Imagery and the mysterium Christi in Cyril of Alexandria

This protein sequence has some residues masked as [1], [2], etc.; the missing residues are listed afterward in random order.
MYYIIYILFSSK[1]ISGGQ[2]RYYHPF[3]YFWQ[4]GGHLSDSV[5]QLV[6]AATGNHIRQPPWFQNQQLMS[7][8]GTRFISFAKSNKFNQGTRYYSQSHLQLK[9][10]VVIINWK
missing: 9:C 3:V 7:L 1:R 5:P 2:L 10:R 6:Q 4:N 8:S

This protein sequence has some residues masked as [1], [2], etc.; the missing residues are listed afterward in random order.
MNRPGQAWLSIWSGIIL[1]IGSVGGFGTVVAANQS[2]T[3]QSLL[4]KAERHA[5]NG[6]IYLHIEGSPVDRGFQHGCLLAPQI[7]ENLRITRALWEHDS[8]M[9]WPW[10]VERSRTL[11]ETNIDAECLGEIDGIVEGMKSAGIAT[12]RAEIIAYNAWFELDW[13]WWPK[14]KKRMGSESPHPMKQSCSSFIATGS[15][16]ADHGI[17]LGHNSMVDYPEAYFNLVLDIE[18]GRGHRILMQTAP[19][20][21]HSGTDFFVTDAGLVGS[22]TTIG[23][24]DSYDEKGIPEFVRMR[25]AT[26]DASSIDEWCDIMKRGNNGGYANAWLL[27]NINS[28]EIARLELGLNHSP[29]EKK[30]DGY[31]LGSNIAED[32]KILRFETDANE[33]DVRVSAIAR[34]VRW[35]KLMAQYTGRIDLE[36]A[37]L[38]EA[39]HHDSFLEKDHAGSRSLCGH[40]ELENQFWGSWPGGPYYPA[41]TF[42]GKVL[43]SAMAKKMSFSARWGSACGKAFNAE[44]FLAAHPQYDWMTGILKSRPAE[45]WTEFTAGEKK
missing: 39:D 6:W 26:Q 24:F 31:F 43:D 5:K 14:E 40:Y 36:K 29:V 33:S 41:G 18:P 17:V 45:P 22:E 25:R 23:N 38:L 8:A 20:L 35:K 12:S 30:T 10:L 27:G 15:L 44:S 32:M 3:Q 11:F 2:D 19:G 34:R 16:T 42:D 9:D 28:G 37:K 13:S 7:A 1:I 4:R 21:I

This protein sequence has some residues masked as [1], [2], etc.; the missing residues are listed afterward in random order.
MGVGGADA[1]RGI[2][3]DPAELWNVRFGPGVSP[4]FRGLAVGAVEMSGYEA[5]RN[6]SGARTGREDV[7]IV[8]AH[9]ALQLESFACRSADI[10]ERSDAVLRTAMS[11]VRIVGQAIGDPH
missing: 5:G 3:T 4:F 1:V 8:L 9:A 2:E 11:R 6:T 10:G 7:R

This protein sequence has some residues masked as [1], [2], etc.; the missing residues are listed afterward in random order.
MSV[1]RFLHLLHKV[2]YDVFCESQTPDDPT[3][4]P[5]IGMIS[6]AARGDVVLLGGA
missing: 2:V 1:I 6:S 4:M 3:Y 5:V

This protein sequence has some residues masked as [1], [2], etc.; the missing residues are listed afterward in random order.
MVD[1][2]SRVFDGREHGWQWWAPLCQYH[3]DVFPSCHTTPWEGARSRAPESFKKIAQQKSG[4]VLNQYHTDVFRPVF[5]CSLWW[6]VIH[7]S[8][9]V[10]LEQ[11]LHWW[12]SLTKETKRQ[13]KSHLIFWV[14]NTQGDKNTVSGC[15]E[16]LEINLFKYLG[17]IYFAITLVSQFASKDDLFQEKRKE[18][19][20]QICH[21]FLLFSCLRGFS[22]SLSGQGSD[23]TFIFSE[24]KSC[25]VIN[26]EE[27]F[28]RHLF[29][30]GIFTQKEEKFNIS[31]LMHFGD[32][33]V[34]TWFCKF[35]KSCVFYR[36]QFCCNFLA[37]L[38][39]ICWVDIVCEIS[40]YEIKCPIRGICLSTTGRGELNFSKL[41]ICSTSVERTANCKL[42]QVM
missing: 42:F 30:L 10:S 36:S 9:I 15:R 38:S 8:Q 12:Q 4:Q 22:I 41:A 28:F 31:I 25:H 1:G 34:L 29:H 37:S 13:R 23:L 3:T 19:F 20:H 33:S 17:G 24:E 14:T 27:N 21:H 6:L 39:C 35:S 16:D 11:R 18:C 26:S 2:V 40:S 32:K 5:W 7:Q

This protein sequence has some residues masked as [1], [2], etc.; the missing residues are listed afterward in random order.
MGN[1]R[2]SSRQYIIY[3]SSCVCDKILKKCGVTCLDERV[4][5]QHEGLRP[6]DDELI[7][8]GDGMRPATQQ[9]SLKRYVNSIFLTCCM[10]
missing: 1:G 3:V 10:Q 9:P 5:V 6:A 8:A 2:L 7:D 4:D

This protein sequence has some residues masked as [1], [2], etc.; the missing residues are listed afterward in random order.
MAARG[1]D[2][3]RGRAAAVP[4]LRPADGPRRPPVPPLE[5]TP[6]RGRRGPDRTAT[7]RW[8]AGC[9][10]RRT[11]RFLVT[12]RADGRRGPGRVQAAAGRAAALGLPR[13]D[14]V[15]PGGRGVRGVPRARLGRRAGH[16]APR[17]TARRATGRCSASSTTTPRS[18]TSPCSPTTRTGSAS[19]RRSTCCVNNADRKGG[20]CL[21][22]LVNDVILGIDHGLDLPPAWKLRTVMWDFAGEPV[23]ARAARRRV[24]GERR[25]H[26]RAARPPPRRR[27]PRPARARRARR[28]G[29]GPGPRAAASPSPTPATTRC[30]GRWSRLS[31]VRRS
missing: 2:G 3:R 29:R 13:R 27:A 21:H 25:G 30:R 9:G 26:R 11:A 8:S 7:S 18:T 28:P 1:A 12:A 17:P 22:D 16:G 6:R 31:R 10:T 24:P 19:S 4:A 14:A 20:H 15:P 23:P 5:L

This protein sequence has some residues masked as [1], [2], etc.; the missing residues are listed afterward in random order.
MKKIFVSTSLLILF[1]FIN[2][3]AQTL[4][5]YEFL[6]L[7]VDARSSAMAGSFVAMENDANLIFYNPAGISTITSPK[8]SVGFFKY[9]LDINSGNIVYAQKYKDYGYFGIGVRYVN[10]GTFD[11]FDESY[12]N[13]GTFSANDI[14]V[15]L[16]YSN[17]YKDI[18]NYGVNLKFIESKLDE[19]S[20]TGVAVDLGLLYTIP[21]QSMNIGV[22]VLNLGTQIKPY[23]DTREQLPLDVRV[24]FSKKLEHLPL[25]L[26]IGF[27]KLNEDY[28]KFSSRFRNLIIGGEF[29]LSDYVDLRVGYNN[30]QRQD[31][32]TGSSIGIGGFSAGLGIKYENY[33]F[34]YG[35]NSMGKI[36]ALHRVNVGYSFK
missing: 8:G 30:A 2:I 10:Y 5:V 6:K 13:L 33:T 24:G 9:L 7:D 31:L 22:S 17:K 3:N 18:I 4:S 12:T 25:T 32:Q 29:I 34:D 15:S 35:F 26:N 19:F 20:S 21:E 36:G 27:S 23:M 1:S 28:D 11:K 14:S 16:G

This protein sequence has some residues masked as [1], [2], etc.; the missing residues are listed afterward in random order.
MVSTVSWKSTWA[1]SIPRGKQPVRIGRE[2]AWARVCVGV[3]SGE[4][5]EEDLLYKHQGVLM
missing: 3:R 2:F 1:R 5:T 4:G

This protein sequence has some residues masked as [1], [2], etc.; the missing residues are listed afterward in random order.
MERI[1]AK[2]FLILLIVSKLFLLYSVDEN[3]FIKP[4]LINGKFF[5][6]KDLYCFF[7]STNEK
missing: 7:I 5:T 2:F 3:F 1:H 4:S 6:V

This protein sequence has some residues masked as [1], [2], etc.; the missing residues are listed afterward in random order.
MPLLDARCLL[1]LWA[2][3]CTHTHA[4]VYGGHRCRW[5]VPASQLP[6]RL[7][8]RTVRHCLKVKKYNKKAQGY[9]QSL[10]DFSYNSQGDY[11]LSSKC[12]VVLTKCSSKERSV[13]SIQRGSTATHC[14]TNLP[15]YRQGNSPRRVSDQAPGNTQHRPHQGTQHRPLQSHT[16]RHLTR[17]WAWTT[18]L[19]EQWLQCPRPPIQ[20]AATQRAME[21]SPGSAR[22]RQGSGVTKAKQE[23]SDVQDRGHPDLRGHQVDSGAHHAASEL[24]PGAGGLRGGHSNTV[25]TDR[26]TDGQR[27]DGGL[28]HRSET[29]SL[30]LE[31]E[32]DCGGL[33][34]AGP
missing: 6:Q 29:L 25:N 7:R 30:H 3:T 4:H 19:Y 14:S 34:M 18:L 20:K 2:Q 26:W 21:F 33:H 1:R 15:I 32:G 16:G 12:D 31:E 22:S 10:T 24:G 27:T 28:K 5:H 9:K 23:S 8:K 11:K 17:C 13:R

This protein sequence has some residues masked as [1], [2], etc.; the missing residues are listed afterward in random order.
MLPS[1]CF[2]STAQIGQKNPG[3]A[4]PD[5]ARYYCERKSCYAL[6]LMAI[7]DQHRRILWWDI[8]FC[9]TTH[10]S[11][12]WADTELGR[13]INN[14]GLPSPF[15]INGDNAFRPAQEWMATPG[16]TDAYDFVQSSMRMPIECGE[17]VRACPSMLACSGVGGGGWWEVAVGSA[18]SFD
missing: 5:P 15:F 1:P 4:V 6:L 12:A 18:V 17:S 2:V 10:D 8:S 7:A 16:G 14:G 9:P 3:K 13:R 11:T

This thesis examines the images Cyril of Alexandria uses in expressing his picture of Christ. It is divided into three parts. Part One is comprised of three chapters. Chapter One summarises Cyril's life and ministry, placing these many images within their broadest context. The second chapter explores his understanding of Scripture and his use of passages from especially the Old Testament as illustrations of various components of the Incarnational event. Chapter Three examines the images which have their background in the philosophical discussions concerning place and union. The conclusions reached in Chapters Two and Three develop a foundation on which to build a reconstruction of Cyril's Christology, the ultimate objective of the thesis. Part Two frames the structure by means of an inquiry into Cyril's rejection of Nestorianism and Apollinarianism in Chapters Four and Five, respectively. Not only are the tenets of his rejection of these heresies examined, but also the manner in which he employs images in his discussions of them. Through seeing those Christological pictures which he rejects, we are then in a position to reconstruct his picture of Christ through a reading of his Christological imagery. The third and final part, comprised of three chapters, seeks to extract from Cyril's analogies their Christological content. Chapter Six addresses his use of images to illustrate that Jesus Christ was fully God, homoousios with the Father. The seventh chapter examines his use of analogies to illustrate that Christ was also, simultaneously and completely, a human being. Tying the previous chapters together, Chapter Eight paints Cyril's picture of the person of Christ, using his images as the means by which to do so. Through this study, the thesis demonstrates that Cyril's imagery is an important part of his Christology, and provides the diligent interpreter with much rich material. Its guidance into Cyril's Christological thinking is indeed helpful in understanding the Archbishop. When considered within their intended context, they reveal to the reader an orthodox and consistent picture of Jesus Christ.